Minute 2: What our readers think about a return to racing
About six months ago we asked how comfortable you would feel running in a large, in-person race. The results were split pretty evenly amongst the four options. One in five were ready to head to the starting line, the majority were looking for at least protocols or a vaccine. Our latest answers were a bit more polarizing. Here are the full results:
We saw a significant decrease in runners who would participate "if strict distancing and mask protocols were in place,” and an increase for both those who needed to be vaccinated and those who would race today. It could be good news for both parties on the horizon with vaccination rates up and registrations open. Though hopeful, many of us are still wondering, Will Major Marathons Actually Come Back This Fall? We sure hope so. If you’re looking for a positive sign, the Vitality Westminster Mile is still aiming for a May 30th race. If that goes off without a hitch, it could pave the way for successful summer and fall race seasons.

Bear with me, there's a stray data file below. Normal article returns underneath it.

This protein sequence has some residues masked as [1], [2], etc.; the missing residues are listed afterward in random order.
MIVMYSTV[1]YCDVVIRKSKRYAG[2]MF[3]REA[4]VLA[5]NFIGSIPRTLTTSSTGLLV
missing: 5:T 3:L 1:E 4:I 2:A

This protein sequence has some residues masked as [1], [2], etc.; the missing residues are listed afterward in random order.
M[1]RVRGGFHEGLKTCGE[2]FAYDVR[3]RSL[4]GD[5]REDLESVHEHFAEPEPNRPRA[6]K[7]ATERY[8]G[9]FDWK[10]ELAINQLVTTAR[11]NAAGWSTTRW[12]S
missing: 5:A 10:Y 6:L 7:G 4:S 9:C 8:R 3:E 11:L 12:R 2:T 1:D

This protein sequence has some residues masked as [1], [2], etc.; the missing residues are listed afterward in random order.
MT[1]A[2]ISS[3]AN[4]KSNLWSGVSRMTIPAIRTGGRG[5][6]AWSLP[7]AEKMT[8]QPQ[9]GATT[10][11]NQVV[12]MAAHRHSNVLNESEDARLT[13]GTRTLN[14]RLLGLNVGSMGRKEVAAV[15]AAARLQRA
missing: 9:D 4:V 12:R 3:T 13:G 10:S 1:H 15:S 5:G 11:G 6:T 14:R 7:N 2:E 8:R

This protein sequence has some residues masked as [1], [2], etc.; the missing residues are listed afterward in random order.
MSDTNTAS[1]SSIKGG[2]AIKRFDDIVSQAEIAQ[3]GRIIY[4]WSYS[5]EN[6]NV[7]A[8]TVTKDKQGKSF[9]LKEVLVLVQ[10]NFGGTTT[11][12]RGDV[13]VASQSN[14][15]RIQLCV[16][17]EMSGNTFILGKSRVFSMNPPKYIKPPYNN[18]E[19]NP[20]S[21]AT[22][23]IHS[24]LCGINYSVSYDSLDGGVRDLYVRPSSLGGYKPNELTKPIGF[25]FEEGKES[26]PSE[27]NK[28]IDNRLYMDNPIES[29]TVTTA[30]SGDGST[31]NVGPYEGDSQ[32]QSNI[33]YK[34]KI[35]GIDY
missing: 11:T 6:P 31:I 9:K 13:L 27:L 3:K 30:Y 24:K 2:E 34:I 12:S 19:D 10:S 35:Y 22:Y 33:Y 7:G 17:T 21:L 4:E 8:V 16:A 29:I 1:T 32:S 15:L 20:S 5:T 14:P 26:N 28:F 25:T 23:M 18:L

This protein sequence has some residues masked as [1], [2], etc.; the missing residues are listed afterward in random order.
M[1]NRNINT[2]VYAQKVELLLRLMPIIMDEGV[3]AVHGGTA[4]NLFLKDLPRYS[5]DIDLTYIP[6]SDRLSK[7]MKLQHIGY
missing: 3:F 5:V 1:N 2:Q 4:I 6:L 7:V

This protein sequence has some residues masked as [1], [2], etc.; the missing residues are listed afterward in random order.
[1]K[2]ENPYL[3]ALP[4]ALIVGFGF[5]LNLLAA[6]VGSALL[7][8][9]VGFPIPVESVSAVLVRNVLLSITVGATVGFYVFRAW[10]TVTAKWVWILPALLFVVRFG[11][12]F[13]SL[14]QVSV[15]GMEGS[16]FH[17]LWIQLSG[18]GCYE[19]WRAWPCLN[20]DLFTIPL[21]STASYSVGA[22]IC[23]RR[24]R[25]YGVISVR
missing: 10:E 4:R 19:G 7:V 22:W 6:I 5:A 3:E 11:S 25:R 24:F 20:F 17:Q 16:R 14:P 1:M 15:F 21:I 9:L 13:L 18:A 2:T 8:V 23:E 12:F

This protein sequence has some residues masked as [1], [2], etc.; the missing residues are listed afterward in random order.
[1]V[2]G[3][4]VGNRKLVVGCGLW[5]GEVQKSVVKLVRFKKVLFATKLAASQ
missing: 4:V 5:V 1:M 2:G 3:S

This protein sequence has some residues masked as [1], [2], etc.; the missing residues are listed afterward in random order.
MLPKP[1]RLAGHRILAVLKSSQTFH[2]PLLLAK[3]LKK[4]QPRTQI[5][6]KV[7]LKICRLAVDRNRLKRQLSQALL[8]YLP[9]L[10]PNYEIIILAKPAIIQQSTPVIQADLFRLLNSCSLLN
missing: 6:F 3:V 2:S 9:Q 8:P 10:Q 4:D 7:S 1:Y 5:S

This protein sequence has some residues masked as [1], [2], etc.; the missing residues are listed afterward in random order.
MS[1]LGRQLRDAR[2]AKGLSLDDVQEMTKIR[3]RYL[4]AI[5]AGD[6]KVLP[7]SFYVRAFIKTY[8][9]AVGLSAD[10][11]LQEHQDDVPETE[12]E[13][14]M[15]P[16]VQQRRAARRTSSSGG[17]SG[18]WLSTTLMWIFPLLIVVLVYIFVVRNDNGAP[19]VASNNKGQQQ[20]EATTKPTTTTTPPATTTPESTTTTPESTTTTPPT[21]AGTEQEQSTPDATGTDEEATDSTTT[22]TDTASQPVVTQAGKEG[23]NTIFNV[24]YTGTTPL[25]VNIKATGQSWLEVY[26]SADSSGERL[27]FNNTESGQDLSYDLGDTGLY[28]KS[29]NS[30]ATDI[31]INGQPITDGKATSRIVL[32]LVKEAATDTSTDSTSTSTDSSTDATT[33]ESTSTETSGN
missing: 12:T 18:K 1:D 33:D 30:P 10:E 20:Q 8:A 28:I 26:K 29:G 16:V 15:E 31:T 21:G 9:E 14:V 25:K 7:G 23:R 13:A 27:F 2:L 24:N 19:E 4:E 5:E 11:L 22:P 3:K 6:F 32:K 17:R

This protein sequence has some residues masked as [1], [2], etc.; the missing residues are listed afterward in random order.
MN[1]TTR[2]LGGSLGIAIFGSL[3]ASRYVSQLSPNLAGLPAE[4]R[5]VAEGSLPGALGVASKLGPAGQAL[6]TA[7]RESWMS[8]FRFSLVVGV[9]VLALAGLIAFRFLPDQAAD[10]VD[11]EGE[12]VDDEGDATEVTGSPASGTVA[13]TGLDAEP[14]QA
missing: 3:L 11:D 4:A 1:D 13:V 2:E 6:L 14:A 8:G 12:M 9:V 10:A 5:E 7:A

Minute 3: Do tights improve performance?